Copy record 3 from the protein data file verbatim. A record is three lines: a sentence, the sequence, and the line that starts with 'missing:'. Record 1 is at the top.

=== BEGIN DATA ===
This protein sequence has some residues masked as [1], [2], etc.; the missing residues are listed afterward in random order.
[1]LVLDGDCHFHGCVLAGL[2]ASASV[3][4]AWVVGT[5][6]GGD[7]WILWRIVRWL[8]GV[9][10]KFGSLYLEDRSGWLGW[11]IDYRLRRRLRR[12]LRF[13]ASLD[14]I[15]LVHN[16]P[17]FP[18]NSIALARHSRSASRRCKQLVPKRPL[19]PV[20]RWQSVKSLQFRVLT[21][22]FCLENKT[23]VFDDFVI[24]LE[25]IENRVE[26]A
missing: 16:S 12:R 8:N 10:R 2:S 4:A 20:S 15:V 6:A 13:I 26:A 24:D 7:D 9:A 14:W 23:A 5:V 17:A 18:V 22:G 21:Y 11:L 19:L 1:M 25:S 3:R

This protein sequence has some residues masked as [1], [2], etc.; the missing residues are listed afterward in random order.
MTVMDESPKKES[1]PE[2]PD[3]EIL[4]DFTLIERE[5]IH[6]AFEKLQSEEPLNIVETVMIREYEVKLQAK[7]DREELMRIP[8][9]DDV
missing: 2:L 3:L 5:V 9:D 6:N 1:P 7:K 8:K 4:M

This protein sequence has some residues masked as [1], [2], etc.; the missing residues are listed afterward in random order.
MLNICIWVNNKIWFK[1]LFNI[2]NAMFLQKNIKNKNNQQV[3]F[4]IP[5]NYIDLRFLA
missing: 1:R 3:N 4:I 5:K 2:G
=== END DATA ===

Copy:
This protein sequence has some residues masked as [1], [2], etc.; the missing residues are listed afterward in random order.
MLNICIWVNNKIWFK[1]LFNI[2]NAMFLQKNIKNKNNQQV[3]F[4]IP[5]NYIDLRFLA
missing: 1:R 3:N 4:I 5:K 2:G